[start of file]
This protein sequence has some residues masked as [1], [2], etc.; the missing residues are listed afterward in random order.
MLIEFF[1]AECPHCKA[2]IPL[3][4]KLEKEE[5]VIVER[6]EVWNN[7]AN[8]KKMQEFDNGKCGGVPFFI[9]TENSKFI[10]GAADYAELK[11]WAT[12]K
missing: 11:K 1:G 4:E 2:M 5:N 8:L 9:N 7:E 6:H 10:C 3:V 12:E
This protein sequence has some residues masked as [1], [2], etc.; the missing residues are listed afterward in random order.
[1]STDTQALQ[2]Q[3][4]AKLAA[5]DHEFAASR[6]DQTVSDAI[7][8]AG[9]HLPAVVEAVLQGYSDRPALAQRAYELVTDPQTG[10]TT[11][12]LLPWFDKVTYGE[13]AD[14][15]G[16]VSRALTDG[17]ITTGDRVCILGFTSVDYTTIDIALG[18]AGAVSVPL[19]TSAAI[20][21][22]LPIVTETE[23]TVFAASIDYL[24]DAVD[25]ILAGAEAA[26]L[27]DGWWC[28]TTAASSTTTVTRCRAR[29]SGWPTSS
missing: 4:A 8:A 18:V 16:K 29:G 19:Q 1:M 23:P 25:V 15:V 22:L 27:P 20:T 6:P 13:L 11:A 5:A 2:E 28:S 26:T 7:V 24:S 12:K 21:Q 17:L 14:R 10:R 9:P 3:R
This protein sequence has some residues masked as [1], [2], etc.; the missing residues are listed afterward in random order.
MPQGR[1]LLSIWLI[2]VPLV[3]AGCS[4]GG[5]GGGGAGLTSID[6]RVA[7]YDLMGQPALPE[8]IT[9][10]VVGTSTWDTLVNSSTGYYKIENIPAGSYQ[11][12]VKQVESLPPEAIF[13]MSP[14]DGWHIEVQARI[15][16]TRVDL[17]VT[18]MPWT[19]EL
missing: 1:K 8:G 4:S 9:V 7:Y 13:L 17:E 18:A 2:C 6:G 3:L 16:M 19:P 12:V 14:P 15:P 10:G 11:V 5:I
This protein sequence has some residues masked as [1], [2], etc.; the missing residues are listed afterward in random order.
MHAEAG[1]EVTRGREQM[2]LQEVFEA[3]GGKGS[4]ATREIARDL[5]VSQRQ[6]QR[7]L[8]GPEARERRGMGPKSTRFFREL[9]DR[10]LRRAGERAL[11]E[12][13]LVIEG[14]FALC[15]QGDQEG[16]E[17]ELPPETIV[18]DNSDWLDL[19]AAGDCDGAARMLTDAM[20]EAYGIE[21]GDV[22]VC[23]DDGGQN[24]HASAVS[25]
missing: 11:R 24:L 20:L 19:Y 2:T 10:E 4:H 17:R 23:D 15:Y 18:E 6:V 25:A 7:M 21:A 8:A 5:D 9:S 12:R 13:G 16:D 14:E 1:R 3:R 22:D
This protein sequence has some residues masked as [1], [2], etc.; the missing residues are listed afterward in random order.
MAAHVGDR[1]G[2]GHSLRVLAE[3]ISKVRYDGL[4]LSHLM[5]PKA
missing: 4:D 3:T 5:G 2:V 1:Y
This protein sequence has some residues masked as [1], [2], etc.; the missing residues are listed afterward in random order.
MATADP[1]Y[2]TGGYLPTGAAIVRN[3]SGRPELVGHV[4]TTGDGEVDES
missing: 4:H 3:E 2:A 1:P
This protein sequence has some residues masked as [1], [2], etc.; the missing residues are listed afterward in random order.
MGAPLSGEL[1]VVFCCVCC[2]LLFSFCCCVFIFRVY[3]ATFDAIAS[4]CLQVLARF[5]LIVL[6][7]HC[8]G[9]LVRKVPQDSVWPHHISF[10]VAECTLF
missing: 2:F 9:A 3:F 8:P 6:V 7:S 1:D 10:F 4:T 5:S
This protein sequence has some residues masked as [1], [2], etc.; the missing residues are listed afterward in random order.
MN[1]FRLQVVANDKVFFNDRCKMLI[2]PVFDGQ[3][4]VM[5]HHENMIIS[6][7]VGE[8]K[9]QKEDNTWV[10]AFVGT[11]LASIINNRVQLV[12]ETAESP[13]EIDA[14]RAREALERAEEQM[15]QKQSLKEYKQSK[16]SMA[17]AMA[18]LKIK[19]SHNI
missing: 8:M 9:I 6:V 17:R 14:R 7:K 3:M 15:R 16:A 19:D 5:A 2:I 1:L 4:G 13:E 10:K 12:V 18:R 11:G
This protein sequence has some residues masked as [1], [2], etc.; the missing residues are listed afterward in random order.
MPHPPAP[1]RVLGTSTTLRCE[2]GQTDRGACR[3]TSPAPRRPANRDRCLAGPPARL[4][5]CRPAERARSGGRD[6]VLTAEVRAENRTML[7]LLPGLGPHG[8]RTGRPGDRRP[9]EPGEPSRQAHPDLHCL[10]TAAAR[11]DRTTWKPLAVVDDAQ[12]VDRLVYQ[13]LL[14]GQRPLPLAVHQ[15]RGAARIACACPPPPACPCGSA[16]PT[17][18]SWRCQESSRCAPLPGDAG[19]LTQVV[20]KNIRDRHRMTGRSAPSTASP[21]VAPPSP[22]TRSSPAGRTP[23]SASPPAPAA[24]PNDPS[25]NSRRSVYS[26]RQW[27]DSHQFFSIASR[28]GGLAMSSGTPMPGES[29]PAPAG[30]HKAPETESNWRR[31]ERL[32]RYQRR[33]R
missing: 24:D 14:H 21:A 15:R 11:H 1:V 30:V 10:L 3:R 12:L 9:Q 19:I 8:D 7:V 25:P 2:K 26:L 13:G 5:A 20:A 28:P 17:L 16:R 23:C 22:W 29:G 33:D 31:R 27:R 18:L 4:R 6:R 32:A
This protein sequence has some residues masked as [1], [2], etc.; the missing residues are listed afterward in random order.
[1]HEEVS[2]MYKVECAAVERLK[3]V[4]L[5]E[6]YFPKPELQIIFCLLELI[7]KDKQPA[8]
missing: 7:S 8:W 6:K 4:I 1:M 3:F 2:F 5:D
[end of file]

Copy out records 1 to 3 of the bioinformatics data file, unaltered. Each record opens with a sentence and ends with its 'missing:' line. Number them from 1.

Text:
This protein sequence has some residues masked as [1], [2], etc.; the missing residues are listed afterward in random order.
MLIEFF[1]AECPHCKA[2]IPL[3][4]KLEKEE[5]VIVER[6]EVWNN[7]AN[8]KKMQEFDNGKCGGVPFFI[9]TENSKFI[10]GAADYAELK[11]WAT[12]K
missing: 11:K 1:G 4:E 2:M 5:N 8:L 9:N 7:E 6:H 10:C 3:V 12:E
This protein sequence has some residues masked as [1], [2], etc.; the missing residues are listed afterward in random order.
[1]STDTQALQ[2]Q[3][4]AKLAA[5]DHEFAASR[6]DQTVSDAI[7][8]AG[9]HLPAVVEAVLQGYSDRPALAQRAYELVTDPQTG[10]TT[11][12]LLPWFDKVTYGE[13]AD[14][15]G[16]VSRALTDG[17]ITTGDRVCILGFTSVDYTTIDIALG[18]AGAVSVPL[19]TSAAI[20][21][22]LPIVTETE[23]TVFAASIDYL[24]DAVD[25]ILAGAEAA[26]L[27]DGWWC[28]TTAASSTTTVTRCRAR[29]SGWPTSS
missing: 4:A 8:A 18:V 16:K 29:G 19:Q 1:M 23:P 25:V 15:V 22:L 27:P 20:T 6:P 13:L 11:A 5:A 2:E 28:S 26:T 7:V 24:S 12:K 21:Q 17:L 14:R 10:R 9:P 3:R
This protein sequence has some residues masked as [1], [2], etc.; the missing residues are listed afterward in random order.
MPQGR[1]LLSIWLI[2]VPLV[3]AGCS[4]GG[5]GGGGAGLTSID[6]RVA[7]YDLMGQPALPE[8]IT[9][10]VVGTSTWDTLVNSSTGYYKIENIPAGSYQ[11][12]VKQVESLPPEAIF[13]MSP[14]DGWHIEVQARI[15][16]TRVDL[17]VT[18]MPWT[19]EL
missing: 1:K 8:G 4:S 9:V 7:Y 13:L 17:E 18:A 2:C 6:G 3:L 16:M 19:P 12:V 14:P 15:P 10:G 11:V 5:I